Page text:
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From Ralph Goers <ralph.go...@dslextreme.com>
Subject Re: LGPL software behind an isolation layer
Date Thu, 27 Aug 2009 15:18:18 GMT

On Aug 27, 2009, at 7:34 AM, Ceki Gulcu wrote:
>
>> If you want to change the question and ask whether Ubuntu or RedHat  
>> is
>> allowed to distribute both on the same CD, and to configure it so
>> these projects make use of one another, the answer to that question  
>> is
>> an unqualified yes.
>
> No, that is not the question I would like to ask. The question I would
> like to ask is given an isolation later whether is (L)GPL's
> restrictions still apply.  FSF's view on the matter is of interest.

The FSF has answered this question. With the GPL the concept of an  
isolation layer is meaningless. If you bundle GPL'd software as part  
of your distribution then the whole thing must comply with the GPL.  
The same is true with the LGPL with an exception, you can license your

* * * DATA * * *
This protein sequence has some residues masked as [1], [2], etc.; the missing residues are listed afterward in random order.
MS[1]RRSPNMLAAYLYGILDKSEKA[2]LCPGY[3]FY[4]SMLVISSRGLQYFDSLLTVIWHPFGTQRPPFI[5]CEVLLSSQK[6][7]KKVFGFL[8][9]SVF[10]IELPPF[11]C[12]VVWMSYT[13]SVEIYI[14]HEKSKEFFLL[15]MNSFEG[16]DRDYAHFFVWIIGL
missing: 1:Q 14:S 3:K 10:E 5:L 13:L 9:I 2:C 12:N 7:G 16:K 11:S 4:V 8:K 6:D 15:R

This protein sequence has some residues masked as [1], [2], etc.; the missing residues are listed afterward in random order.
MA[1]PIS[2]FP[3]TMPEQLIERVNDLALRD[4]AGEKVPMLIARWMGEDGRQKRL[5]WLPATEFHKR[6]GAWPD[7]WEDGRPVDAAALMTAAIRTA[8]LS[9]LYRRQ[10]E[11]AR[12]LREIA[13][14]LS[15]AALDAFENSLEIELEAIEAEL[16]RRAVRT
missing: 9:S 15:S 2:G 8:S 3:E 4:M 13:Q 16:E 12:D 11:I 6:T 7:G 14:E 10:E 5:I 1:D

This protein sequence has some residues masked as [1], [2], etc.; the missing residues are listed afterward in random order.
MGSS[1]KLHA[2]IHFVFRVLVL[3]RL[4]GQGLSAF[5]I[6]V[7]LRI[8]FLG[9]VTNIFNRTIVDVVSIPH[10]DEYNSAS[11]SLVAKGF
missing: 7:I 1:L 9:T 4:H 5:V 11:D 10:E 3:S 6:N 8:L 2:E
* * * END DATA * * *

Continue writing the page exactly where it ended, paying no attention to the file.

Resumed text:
code under whatever license you want. However the terms of the LGPL  
still apply to the works under that license and the terms must be  
complied with. So you are NOT free to have a license that says "No  
decompiling is allowed" where the LGPL clearly allows it.  As I've  
pointed out numerous times, if I write a Logback Appender under the  
LGPL then that Appender must be comply with the LGPL (and, is probably  
required to be licensed under the LGPL). Any classes that that  
Appender uses must then be available for debugging purposes.


>
> If I understand correctly, your position is that you don't care about
> this question because you don't wish to take chances. While that
> is reasonable and convenient, it goes beyond the declared intent,
> which is to avoid imposing restrictions on downstream users.
>

It is not a matter of not taking chances. We know what the  
consequences are. It is a matter of putting undesired restrictions on  
user's of Apache software. For some reason, you seem to think we  
should ignore those consequences.  If all Apache software was licensed  
under the GPL or LGPL obviously we would.

Ralph


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